It can be difficult to identify the signs of mental distress in children and adolescents and just dismiss them as a phase. Children are also not always prone to openly discussing issues with their parents for a variety of reasons.
And in some cases, when parents see signs of disorder in their children, they may try to sweep them under the rug for fear getting them institutionalized or medicated. But there are times when only skilled psychologists can help, and waiting to consult may only work to make matters worse as they age. Here are some of the tell-tale signs that your child may need to see a psychologist.
He’s Suddenly Starting to have Issues at School
When children start to develop emotional issues, they tend to lash out at the people close to them. It might be their teachers, other students, coaches, and other caretakers. If you start getting reports that your children are overly aggressive with other children and have a tendency to talk back or even be violent towards teachers, then it could be a sign of a deeper issue.
This is often the case with adolescent children. If your child was once happy and suddenly started abusing drugs and alcohol, then it may be a sign that they are coping with something else.
While a certain measure of angst and depression is common with teenagers, the bouts of anger shouldn’t be extreme and regular. If your child often explodes in bouts of rage or can hardly get out of bed all of a sudden, then it’s a sign of something more serious.
You should also be on the lookout for irregular sleep and eating patterns. Adolescence is a prime time for body disorders and is a time when teenagers start forming a body image. Pressure from their peer group or the media may be the catalyst for an eating disorder, which can have disastrous consequences. So, if you notice that your child is over or under eating, you should consider seeking help.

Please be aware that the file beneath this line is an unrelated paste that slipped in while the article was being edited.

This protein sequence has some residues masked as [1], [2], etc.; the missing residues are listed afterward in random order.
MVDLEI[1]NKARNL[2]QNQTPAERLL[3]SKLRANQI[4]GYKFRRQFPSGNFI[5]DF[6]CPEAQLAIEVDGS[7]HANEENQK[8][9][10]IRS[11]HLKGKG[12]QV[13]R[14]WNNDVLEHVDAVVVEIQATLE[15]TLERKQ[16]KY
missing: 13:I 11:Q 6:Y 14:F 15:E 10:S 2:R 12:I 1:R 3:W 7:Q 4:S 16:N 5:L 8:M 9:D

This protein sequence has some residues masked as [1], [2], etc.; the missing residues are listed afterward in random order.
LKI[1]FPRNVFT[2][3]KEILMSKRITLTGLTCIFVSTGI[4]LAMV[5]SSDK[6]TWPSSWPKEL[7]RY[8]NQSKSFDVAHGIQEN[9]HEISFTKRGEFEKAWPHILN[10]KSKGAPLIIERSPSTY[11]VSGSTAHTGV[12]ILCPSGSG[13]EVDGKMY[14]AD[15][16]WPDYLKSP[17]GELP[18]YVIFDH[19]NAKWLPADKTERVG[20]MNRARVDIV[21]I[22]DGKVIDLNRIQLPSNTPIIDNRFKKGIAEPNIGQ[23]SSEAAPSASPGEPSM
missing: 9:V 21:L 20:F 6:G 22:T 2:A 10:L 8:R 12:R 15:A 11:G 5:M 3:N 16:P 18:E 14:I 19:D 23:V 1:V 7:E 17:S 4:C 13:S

They’re Isolating themselves from their Friends and from the World
Not all children like to have a huge circle of friends. Some prefer to have just one or two close friends. However, if they have no personal relationship with other children, or if they loathe their situation, then it’s a sign something’s wrong. If you notice them talking about the fact that they have no friends or start saying things like “nobody likes me” or “I’m a loser” that should be a major red flag.
Children will often regress at certain times in their lives. For instance, if you welcome another child into the family, they might start to act clingy all of a sudden or throw tantrums out of a need for attention. Some will even start wetting the bed again or show extreme fearfulness. If any of these behaviors persist a month after the major event, it could be a sign that you need to see a professional to get to the root of the problem.
A growing child can benefit greatly from seeing a psychologist. They will be able to identify the real reasons behind their behavior and address them before they become uncontrollable and take over their life.
This is a collaborate guest post.